“I have so many accomplishments. It is hard to say them all. One of my biggest accomplishments is being married for 73 years. I also have so many grandchildren. I am 98 years old!
Having intervention is important to me because I really enjoy my time with the Intervenors. I don’t know what I would do without them. They are also a great help. They help me by taking me out to go shopping and banking as well as medical appointments. They also take me for drives to get out. I enjoy my time so much.”
“I am so grateful for the time with my intervenor as it allows me to get out into the community.
During the pandemic lockdown, I have had the opportunity to get to know other Intervenors as they have been calling me from London when I cannot get out.
Intervention has made using the city bus and cabs more accessible to me, opening up my world. I value knowing they are there to support me and making sure I am safe.
I believe every province should offer Intervention services to their local Deafblind communities especially in Windsor so all clients can experience meeting their goals safely.”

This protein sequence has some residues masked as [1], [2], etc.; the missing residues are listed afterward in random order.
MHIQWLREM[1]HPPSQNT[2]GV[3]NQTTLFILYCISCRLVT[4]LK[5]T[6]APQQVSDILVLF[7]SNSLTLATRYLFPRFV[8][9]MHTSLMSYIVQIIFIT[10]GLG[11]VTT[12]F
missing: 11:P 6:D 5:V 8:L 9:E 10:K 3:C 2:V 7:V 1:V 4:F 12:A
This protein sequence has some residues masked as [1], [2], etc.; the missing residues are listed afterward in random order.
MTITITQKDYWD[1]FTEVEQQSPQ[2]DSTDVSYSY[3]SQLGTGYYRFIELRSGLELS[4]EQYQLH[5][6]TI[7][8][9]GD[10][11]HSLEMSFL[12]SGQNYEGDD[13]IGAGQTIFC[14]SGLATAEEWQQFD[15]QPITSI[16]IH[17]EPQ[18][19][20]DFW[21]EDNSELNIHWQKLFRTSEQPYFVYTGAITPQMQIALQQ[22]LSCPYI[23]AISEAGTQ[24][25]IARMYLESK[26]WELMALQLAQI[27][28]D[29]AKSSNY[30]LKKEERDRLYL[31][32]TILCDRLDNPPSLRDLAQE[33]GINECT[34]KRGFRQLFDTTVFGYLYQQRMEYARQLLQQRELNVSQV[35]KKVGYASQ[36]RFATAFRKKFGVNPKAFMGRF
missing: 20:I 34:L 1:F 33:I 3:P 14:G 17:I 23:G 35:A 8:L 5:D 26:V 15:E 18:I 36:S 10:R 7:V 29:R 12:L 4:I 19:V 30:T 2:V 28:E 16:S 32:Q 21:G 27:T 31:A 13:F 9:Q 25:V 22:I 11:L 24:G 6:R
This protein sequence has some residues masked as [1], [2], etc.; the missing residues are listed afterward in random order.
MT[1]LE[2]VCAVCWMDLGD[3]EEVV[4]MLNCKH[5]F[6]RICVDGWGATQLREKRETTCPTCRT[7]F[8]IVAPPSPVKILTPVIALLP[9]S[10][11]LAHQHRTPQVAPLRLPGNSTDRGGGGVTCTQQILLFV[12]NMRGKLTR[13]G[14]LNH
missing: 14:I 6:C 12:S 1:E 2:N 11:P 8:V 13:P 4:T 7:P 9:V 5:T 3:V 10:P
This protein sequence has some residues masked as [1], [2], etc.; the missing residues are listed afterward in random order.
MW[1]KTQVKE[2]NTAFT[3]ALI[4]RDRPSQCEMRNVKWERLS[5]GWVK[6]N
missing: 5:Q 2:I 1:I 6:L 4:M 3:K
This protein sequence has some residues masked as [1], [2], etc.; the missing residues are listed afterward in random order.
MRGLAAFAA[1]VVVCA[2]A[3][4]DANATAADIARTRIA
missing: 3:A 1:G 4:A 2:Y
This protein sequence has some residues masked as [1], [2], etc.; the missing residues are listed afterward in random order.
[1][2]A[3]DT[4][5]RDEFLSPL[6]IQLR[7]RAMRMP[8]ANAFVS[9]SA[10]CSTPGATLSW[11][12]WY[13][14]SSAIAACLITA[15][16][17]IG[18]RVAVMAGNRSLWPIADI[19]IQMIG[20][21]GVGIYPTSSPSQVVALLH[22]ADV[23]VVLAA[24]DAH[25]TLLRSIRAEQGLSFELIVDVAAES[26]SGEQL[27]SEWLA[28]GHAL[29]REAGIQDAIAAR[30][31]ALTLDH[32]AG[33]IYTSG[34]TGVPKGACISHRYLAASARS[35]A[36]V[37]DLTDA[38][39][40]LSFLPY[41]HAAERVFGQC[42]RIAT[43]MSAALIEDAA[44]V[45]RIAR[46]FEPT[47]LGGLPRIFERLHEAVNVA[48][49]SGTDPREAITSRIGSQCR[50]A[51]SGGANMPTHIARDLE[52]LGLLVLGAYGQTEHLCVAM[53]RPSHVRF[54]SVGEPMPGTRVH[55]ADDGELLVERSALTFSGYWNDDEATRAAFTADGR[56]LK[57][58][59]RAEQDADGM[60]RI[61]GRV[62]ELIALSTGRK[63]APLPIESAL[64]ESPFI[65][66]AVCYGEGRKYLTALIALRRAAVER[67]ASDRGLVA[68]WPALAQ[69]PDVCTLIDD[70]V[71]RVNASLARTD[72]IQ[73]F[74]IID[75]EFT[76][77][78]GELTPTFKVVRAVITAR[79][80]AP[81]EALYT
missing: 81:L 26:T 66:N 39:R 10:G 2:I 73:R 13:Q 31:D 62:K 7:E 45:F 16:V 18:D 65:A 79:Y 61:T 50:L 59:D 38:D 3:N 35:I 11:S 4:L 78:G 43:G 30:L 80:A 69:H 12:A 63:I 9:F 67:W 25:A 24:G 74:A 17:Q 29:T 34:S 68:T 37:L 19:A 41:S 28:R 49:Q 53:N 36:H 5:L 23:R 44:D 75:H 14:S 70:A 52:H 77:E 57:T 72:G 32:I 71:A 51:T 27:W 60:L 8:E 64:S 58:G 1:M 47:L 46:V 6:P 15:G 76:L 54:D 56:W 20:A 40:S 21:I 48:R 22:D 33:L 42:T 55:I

“I was born with rubella, and I am congenitally Deafblind. Which means I have been Deafblind since birth.
I am proud to be Deafblind, because of CNIB-DBCS, they really helped me identify myself as a Deafblind person. My involvement has allowed me to continue my learning through the Literacy classes with DBCS. I have intervenors helping me in the community, we attend doctor and dentist appointments. I go grocery shopping and attend events with my intervenors. I love going for walks with my Intervenors, I get fresh air and have a chat.
In Ontario we have Intervention Services throughout the province. This is very important so the Deafblind can continue their independence.
I believe an important lesson for others to learn about Deafblindness is how to approach the Deafblind in an appropriate manner. This can be done with a gentle touch on the shoulder or the top of a hand. I want the public to know we don’t bite; you can approach us.
If CNIB-DBCS did not exist I would not be as independent as I am today.”
“Having [intervention] is one of the best things that has ever happened to me. I honestly don’t know where I would be today without [it]. The amount of help for medical and just my every day-to-day stuff and information I now have access to is just amazing.